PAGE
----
My curiosity about this subject was piqued when I came across a recent newspaper report that talked about how DNA fingerprinting is being used in India to identify different varieties of basmati rice. The report mentioned a hotel that buys around 200 tons of basmati rice per year. The hotel’s chefs found it difficult to cook the rice properly because each type of basmati rice has different soaking times and cooking properties. A visual inspection is of limited use because all the varieties look nearly the same. They decided to solve this problem by working with the rice’s producer to certify each bag of rice using DNA fingerprinting; the chefs then use the information to help them determine the proper cooking parameters. [Article Continues…]

•••••

From the archives…

Quiet Parties

Silent night out on the town

On our way home from the theater after seeing the most recent X-Men movie, Morgen and I kept finding ourselves surrounded by unusually noisy people—in the lobby, on the street corner, in the subway station. We were attempting to discuss the film, but we could barely hear each other. Every time this happened, I tried to move away to a quieter spot; noise has its place, but when I’m trying to think or carry on a conversation, I prefer relative silence. As we reviewed some of the fictional mutants and their super powers, I said, “If I were a mutant, they’d call me Silento. My super power would be the ability to create a large bubble of silence all around me.” In my book, that beats being able to throw balls of flame or have metal claws pop out of my hands.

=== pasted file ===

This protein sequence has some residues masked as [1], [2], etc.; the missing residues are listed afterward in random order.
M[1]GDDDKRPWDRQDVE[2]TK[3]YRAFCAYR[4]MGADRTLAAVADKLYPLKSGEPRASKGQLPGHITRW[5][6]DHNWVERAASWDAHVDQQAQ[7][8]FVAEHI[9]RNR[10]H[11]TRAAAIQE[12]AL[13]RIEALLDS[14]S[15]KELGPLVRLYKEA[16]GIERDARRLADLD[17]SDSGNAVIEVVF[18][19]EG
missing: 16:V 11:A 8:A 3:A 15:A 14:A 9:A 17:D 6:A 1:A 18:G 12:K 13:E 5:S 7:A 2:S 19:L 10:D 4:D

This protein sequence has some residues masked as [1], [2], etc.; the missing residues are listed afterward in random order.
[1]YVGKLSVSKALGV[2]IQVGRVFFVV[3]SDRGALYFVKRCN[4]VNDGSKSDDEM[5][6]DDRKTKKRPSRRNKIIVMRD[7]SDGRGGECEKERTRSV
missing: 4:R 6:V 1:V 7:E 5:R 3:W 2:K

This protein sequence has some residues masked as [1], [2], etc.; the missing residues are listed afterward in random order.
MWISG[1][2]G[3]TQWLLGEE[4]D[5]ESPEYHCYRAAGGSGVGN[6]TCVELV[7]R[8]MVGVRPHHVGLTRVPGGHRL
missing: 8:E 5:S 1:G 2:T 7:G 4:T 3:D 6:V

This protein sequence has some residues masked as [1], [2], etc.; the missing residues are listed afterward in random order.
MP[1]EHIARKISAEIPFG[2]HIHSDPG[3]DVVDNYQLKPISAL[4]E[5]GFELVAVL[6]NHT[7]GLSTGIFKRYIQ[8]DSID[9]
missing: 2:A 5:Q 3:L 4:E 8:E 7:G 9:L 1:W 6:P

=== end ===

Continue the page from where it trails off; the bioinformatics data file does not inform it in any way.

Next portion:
I have always been baffled at the fact that people so frequently go to noisy parties, bars, clubs, and restaurants with the apparent intention of getting to know each other or spend quality time together. How is that supposed to work? How can you have a worthwhile conversation with someone when you must yell over loud music, not to mention all those other people yelling their own conversations at each other? Perhaps my telepathic powers are insufficiently developed, but as an ordinary human, it seems more sensible to me that if you want to talk to someone, you’d go to a place where you can hear and be heard. So I was delighted to learn of a relatively recent phenomenon sweeping the world: quiet parties, where the only rule is “no talking.” [Article Continues…]

•••••

From the archives…

Highgate Cemetery

Toto, I don’t think we’re in London anymore

Guest Article by Jillian Hardee

London has hundreds of popular tourist spots that attract millions of visitors each year. I admit, I did the whole Big Ben to Westminster Abbey to Buckingham Palace to Tower of London circuit and I enjoyed it. I loved being able to walk out of the hotel and onto a street that contained a 500-year-old house right down the block from a modern tube station and an Indian curry restaurant. But the intricacies of this city, like any city, are often found off the beaten path.